The UK has one of the biggest and most liberalised gambling markets in the world. The gambling industry made £14.2 billion in profit in 2020 in Great Britain. Concern about the harms from gambling has been growing in recent years. Like other public health issues, such as alcohol, gambling can lead to a wide range of harms not only to the gambler themselves, but also to their family and friends, and wider society. 

The public health community, people with lived experience of gambling related harms and parliamentarians have all called for a population level approach to deal with this public health issue. This means different stakeholders working together, for example through policy or regulation, to limit the potential harm from gambling products and environments.

We first needed a greater understanding of the gambling population in England. We wanted to know:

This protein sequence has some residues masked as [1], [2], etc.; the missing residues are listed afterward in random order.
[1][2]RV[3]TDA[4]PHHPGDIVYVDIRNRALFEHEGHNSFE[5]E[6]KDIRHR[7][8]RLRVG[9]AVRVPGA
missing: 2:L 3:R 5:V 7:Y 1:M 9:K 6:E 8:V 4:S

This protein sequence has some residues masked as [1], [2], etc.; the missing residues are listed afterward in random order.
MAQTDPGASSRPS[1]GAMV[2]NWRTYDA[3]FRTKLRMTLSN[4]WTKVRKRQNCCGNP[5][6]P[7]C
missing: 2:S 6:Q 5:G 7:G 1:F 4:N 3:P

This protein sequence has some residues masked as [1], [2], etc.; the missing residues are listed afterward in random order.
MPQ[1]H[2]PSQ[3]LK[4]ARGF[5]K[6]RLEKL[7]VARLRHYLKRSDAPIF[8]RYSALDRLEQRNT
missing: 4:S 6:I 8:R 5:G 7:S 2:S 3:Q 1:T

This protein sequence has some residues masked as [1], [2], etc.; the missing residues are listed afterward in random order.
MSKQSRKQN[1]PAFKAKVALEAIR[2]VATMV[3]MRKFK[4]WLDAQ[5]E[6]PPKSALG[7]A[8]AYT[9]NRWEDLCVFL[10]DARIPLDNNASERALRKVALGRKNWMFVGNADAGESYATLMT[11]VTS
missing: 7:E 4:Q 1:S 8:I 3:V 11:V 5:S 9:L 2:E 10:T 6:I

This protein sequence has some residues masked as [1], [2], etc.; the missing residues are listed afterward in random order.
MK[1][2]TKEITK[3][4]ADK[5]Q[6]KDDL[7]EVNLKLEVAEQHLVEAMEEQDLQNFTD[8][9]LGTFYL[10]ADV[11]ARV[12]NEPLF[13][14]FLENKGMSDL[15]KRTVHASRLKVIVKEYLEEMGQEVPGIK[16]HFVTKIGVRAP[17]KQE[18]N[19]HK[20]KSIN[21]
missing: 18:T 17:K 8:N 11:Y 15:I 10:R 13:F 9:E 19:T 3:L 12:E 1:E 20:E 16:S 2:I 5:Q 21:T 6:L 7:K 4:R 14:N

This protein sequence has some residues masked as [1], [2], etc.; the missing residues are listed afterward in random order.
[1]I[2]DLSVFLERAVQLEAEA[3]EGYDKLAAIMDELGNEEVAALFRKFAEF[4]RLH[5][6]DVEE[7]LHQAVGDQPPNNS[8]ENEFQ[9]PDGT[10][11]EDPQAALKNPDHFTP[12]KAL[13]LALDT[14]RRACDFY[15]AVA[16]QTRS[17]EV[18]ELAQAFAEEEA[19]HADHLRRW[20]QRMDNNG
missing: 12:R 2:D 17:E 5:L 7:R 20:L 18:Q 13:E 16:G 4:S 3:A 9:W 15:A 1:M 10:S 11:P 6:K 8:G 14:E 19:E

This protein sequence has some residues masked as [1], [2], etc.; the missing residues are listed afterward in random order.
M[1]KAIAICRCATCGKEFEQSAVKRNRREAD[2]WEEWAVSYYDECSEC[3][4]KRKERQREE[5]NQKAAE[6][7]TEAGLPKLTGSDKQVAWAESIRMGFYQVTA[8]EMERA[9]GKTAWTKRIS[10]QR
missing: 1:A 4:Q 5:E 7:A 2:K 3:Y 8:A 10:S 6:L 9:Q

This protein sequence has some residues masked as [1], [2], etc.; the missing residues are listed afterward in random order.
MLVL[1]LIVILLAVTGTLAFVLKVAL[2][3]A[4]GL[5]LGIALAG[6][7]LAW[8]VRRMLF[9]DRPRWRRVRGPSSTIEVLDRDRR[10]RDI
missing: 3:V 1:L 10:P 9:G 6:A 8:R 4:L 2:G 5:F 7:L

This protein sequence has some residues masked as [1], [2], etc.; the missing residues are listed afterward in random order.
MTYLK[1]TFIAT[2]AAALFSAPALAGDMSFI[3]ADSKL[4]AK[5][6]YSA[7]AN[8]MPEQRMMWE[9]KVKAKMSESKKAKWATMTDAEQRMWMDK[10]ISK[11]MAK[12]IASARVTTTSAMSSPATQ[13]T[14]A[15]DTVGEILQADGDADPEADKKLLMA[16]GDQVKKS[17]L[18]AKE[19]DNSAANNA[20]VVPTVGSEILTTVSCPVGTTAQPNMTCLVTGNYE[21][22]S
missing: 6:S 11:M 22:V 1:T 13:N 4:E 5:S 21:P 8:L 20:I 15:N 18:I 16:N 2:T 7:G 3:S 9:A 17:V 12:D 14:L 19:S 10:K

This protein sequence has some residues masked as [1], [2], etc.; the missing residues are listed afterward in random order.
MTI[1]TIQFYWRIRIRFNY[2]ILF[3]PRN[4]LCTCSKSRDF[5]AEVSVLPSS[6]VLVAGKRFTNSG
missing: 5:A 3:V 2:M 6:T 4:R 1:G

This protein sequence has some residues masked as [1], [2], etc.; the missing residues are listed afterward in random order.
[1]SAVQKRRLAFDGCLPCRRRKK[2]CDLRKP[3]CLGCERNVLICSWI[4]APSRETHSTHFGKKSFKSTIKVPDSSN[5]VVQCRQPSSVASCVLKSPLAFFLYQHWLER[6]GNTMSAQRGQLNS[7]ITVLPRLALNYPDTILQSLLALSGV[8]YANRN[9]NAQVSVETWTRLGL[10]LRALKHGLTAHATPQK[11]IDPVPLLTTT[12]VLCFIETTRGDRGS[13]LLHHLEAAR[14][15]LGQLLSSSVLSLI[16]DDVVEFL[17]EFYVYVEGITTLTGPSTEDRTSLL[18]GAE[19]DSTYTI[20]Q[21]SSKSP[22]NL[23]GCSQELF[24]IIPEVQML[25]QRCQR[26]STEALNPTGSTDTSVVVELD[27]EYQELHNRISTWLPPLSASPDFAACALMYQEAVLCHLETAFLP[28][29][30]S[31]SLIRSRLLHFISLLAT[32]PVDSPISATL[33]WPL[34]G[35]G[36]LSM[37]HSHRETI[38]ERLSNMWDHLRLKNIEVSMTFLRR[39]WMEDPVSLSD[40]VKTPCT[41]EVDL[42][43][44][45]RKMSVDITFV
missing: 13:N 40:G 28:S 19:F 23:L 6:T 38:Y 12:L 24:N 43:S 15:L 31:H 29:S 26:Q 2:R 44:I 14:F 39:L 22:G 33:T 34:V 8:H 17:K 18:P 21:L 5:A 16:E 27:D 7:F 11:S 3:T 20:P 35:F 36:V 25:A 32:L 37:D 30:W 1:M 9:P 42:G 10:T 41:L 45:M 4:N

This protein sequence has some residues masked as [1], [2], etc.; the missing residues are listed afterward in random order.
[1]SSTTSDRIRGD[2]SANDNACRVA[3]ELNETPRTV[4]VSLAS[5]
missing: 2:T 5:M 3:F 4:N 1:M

• who is participating in gambling
  • what the risk factors for harmful gambling are
  • who is experiencing harms from gambling
  • what kind of harms are people experiencing 

To address this, Public Health England (PHE) published an evidence review of existing quantitative and qualitative evidence in September 2021. The main findings from this review were as follows.

The gambling population in England

Using data from the Health Survey for England (HSE) and other sources, we estimated that 24.5 million adults gambled in 2018. That’s 54% of the adult population. We found that apart from people who buy lottery tickets, which has seen a 10% reduction in the last 8 years, participation in all other forms of gambling has remained stable since 2012. However, online gambling has increased.

Harmful gambling is experienced along a spectrum, which is often categorised by the Problem Gambling Severity Index (PGSI) as:
  • low risk gambler: gamblers who experience a low level of problems with few or no identified negative consequences